However I am not a people shooter i prefer shooting subjects that do not talk to me!  ;D Like farms, scenics. sports, wildlife, etc. After a million weddings and studio portraits for 55 years, I've grown tired of directing people.
But with my age (71) I cannot hold a camera steady as I used to so on many occasions I use a monopod and image stabilized lenses and that combo works very well.

To each their own.

-Larry

« Reply #27 on: July 27, 2009, 16:02 »
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I'm not a Pro but I do know one who makes a living out of landscape and architecture photography. His advice to me was buy a tripod and a remote release if I ever hope to make a professional landscape image. Believe me you'll see the difference at 100%

I've never heard of a street photographer using a tripod. All it takes is some clown to trip over a leg and you'll be needing to hire a lawyer. I've seen guys in London using monopods, beanbags, going down on one knee, using walls, fences, railings to support the camera or their body. Even with a fast lens you want to be sharp.

« Reply #28 on: July 27, 2009, 16:10 »
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I never almost ever use a tripod when shooting dynamic subjects. Then again, I think there is a place for tripod usage even there.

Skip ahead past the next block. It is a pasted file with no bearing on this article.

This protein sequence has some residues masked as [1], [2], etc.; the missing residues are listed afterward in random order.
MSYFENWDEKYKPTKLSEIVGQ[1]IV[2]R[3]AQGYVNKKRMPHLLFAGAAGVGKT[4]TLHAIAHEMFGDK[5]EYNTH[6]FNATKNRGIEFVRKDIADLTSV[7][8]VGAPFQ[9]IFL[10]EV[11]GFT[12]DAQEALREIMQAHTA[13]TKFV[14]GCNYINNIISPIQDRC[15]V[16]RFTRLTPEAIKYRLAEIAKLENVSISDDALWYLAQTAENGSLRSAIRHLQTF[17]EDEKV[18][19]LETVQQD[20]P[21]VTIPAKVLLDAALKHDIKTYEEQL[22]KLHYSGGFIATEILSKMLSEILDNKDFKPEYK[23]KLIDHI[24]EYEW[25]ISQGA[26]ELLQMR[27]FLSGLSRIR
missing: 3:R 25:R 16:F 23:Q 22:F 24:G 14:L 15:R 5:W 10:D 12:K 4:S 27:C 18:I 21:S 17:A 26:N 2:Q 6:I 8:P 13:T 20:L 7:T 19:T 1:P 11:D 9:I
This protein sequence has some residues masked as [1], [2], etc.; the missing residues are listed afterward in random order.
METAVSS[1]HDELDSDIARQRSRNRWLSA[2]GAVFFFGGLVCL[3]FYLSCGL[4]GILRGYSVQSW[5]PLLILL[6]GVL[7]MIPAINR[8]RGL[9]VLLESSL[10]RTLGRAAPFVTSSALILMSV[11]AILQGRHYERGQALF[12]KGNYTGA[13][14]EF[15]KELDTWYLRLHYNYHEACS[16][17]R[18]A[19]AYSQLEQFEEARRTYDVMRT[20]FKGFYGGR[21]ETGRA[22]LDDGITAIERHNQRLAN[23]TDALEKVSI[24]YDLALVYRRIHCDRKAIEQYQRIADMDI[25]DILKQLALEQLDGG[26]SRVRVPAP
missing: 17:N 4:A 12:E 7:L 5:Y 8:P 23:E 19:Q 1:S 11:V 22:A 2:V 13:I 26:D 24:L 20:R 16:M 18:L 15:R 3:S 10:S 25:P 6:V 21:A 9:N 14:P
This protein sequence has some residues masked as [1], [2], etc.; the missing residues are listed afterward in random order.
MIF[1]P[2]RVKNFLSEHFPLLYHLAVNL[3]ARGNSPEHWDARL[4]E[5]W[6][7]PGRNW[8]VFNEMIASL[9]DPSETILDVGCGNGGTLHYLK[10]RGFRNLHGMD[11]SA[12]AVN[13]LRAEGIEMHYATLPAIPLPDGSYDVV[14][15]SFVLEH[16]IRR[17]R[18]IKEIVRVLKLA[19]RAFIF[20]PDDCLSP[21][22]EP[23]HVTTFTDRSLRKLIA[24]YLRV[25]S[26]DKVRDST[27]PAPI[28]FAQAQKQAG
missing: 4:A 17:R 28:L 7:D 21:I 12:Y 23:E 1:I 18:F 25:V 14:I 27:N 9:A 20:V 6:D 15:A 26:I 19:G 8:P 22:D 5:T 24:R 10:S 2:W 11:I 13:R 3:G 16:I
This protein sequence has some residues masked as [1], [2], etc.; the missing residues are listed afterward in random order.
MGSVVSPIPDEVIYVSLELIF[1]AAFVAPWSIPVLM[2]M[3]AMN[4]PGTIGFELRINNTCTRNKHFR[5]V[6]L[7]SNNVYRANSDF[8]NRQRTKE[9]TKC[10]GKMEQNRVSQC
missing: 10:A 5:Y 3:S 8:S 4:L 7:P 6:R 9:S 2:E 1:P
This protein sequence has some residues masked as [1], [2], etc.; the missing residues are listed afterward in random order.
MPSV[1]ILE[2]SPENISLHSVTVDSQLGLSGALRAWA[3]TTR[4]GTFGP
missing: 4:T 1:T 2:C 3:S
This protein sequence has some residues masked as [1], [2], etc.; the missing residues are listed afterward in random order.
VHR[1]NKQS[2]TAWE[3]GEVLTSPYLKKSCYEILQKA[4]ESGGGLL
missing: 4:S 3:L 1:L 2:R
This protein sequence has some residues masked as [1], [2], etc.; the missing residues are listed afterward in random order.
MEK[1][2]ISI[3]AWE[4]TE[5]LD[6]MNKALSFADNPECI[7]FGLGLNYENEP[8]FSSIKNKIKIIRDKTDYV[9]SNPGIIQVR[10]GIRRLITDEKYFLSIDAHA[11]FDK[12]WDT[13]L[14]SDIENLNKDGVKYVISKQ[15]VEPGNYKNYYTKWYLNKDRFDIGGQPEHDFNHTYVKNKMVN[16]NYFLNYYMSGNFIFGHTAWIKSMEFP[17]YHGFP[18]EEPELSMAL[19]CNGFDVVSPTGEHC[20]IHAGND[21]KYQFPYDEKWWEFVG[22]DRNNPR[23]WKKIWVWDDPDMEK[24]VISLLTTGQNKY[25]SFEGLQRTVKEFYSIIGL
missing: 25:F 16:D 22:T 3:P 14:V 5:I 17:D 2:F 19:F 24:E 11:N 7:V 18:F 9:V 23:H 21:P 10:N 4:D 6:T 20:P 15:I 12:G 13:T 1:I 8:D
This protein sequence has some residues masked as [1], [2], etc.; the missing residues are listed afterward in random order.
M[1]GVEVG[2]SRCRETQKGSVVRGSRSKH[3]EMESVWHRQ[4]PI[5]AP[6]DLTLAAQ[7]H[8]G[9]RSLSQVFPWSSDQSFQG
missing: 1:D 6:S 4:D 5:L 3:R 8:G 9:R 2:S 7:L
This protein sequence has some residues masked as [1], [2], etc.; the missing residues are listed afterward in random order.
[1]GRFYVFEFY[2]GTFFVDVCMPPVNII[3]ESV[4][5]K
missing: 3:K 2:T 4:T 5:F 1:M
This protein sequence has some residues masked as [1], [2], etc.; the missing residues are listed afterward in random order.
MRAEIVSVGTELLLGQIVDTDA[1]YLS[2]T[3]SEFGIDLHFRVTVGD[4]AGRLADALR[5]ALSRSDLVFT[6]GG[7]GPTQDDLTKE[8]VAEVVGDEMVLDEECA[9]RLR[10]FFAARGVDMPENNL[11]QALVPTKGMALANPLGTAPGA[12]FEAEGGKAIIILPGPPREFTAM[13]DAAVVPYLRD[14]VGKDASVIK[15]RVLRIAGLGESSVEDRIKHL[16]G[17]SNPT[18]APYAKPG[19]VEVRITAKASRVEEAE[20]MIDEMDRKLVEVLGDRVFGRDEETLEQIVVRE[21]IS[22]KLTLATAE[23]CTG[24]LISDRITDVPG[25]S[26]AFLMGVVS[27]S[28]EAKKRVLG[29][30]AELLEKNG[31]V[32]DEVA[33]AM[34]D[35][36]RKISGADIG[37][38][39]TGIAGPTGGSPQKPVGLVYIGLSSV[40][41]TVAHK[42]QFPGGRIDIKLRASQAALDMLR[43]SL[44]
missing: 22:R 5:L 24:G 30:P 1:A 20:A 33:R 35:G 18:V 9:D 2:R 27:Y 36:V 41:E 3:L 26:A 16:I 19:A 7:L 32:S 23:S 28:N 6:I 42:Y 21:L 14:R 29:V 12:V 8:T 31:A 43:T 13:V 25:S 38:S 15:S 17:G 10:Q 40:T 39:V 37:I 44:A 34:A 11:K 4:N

We tend to shoot on the fly and we are so used to using shutter speed and high ISO to "cheat" for us. Assuming that it will bring us that sharp image.
I look back to the days I was shooting 4 by 5 and 8 by 10, where the tripod is essential. I shoot less, and my useful images were far higher in count.
Maybe there is something there to consider. The tripod "slows us down" where we contemplate more and thus, create that one shot that matters, rather than blast away on our motor drive / continuous xxx fps.
Brings us back to the day of watching the war movies. The privates shoot away with their machine gun hitting everything but missing the enemy , and the sargeant takes one shot with his rifle and drops the enemy.  Marksmanship vs speed. Like football (soccer to you), the dribbler never ever gets the goal; the crackshot does.
« Last Edit: July 27, 2009, 16:16 by Perseus »

« Reply #29 on: July 27, 2009, 16:15 »
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What's a "tripod'?  :o  ;)